Plate Theory and Extensions - Retention Measurements on Close Eluting Peaks > Page 46
Errors can also arise if two partially resolved peaks are asymmetrical (e.g., the rear half of the peak is broader the front half). It is clear that under such circumstances there can be two sources of error, which are depicted in Figure 12.
Figure 12. The Effect of Peak Asymmetry on the Apparent Composition of Closely Eluting Solutes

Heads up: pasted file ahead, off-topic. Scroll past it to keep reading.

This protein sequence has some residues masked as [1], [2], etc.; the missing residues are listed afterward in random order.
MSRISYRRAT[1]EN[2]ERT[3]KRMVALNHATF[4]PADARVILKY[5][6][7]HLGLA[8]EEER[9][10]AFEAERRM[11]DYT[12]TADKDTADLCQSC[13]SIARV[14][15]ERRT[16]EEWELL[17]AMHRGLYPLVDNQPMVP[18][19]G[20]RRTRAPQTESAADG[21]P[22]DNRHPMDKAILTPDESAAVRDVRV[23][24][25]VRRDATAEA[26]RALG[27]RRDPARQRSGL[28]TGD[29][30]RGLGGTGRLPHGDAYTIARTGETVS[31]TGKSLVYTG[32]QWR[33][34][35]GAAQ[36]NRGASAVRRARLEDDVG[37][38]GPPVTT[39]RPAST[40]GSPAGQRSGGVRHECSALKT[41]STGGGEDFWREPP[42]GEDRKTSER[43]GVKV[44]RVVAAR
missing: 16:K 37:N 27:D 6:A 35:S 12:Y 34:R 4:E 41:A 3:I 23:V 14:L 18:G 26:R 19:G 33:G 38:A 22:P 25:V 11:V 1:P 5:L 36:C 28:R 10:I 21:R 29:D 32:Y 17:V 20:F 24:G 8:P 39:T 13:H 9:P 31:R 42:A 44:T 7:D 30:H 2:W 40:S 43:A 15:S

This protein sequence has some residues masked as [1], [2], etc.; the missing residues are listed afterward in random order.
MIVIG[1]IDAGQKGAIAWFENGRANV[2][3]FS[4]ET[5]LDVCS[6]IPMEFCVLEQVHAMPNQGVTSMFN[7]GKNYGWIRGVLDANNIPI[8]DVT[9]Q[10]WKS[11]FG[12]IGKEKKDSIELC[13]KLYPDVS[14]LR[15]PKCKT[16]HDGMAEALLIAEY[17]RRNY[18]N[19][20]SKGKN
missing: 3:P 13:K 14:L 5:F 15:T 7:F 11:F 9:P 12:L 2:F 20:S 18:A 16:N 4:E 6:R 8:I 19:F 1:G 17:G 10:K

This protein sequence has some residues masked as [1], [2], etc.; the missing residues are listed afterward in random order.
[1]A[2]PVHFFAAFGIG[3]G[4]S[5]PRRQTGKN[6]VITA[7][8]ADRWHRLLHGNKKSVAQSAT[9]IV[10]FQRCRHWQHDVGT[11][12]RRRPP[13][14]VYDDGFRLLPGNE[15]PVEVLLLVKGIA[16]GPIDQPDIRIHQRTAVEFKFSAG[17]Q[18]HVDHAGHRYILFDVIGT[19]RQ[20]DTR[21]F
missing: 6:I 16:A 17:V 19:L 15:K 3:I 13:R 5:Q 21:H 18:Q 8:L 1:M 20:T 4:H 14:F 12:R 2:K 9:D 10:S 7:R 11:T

Several problems arise from the situation depicted in figure 12. Firstly, the retention times, as measured from the peak envelope, will be inaccurate. Secondly, because the peaks are asymmetrical (and most LC peaks are asymmetric to the extent shown in the Figure 12), the second peak appears higher. This could be interpreted as the second solute is present at a higher concentration in the mixture than the first, which, as seen, is not so. It is, therefore, important to know the specific separation ratio above which accurate measurements can still be made on the peak maxima of the individual peaks. The apparent peak separation ratio, relative to the actual peak separation ratio from columns of different efficiency, are shown in Figure 13. The data have been obtained from theoretical equations. It is demonstrated that the separation ratio must be greater than about 1.055 for a low efficiency column (2500 theoretical plates) before accurate retention measurements can be made on the composite curve.